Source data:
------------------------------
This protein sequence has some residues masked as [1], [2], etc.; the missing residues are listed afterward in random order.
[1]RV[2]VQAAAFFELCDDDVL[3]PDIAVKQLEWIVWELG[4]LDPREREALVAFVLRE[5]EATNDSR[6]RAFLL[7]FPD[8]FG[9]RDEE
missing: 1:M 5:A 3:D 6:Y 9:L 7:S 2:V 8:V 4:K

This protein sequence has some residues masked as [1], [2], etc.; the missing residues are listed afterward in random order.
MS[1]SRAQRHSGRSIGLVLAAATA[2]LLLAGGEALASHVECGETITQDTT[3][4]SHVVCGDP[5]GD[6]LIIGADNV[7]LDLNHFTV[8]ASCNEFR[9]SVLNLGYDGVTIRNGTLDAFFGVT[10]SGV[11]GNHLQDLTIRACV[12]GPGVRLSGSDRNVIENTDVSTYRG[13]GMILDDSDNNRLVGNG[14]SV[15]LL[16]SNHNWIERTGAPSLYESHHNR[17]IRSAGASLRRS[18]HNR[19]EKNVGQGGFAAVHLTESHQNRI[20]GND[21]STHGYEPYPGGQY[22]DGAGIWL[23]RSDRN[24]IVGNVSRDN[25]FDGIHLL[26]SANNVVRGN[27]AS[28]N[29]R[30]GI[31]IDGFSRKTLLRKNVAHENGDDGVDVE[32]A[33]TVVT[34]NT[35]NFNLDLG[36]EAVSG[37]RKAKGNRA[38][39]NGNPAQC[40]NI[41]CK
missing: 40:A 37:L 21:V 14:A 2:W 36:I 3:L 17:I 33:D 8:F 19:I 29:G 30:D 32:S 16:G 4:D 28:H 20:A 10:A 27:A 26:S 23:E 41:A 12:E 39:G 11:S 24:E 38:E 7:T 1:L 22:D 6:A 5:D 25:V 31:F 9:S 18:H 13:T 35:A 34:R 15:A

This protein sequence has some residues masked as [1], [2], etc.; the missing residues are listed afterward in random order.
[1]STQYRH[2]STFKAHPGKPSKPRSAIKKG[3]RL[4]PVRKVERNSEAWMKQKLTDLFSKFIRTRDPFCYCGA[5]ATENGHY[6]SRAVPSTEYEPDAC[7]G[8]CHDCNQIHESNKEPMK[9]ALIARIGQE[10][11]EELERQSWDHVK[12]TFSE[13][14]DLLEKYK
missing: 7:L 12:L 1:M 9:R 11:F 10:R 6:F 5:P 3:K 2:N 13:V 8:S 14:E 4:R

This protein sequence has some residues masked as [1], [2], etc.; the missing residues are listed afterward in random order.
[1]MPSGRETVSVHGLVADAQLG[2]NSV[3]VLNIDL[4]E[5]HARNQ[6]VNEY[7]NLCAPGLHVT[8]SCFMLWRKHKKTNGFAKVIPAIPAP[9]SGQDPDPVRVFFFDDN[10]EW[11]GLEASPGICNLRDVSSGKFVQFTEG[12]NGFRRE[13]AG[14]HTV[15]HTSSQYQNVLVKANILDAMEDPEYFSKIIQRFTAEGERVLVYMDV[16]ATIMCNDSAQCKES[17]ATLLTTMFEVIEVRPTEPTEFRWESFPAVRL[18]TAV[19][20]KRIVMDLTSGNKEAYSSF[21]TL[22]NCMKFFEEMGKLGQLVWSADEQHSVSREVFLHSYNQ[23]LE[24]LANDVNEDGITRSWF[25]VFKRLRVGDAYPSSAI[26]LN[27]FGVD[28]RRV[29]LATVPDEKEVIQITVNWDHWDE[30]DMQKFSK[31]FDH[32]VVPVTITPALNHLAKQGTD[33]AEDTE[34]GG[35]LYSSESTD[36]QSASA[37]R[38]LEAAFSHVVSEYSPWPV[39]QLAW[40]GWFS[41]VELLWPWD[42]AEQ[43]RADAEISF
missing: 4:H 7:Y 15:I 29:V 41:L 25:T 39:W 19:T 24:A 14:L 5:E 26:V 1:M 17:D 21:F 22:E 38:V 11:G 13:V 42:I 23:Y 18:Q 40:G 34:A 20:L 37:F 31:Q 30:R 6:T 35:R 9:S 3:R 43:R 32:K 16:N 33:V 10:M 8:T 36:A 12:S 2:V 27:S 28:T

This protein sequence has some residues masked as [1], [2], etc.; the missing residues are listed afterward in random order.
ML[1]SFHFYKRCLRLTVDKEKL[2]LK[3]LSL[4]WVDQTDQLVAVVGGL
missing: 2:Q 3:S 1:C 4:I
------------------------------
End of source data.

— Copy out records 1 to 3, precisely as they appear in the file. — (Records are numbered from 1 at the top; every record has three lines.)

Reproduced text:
This protein sequence has some residues masked as [1], [2], etc.; the missing residues are listed afterward in random order.
[1]RV[2]VQAAAFFELCDDDVL[3]PDIAVKQLEWIVWELG[4]LDPREREALVAFVLRE[5]EATNDSR[6]RAFLL[7]FPD[8]FG[9]RDEE
missing: 1:M 5:A 3:D 6:Y 9:L 7:S 2:V 8:V 4:K

This protein sequence has some residues masked as [1], [2], etc.; the missing residues are listed afterward in random order.
MS[1]SRAQRHSGRSIGLVLAAATA[2]LLLAGGEALASHVECGETITQDTT[3][4]SHVVCGDP[5]GD[6]LIIGADNV[7]LDLNHFTV[8]ASCNEFR[9]SVLNLGYDGVTIRNGTLDAFFGVT[10]SGV[11]GNHLQDLTIRACV[12]GPGVRLSGSDRNVIENTDVSTYRG[13]GMILDDSDNNRLVGNG[14]SV[15]LL[16]SNHNWIERTGAPSLYESHHNR[17]IRSAGASLRRS[18]HNR[19]EKNVGQGGFAAVHLTESHQNRI[20]GND[21]STHGYEPYPGGQY[22]DGAGIWL[23]RSDRN[24]IVGNVSRDN[25]FDGIHLL[26]SANNVVRGN[27]AS[28]N[29]R[30]GI[31]IDGFSRKTLLRKNVAHENGDDGVDVE[32]A[33]TVVT[34]NT[35]NFNLDLG[36]EAVSG[37]RKAKGNRA[38][39]NGNPAQC[40]NI[41]CK
missing: 40:A 37:L 21:V 14:A 2:W 36:I 3:L 17:I 33:D 8:F 19:I 29:G 30:D 32:S 16:G 4:D 28:H 20:A 10:A 27:A 26:S 23:E 41:A 12:E 39:G 11:S 24:E 38:E 7:T 1:L 22:D 6:A 5:D 25:V 31:F 9:S 18:H 13:T 35:A 34:R 15:A

This protein sequence has some residues masked as [1], [2], etc.; the missing residues are listed afterward in random order.
[1]STQYRH[2]STFKAHPGKPSKPRSAIKKG[3]RL[4]PVRKVERNSEAWMKQKLTDLFSKFIRTRDPFCYCGA[5]ATENGHY[6]SRAVPSTEYEPDAC[7]G[8]CHDCNQIHESNKEPMK[9]ALIARIGQE[10][11]EELERQSWDHVK[12]TFSE[13][14]DLLEKYK
missing: 7:L 12:L 1:M 9:R 11:F 10:R 6:F 5:P 3:K 2:N 13:V 8:S 14:E 4:R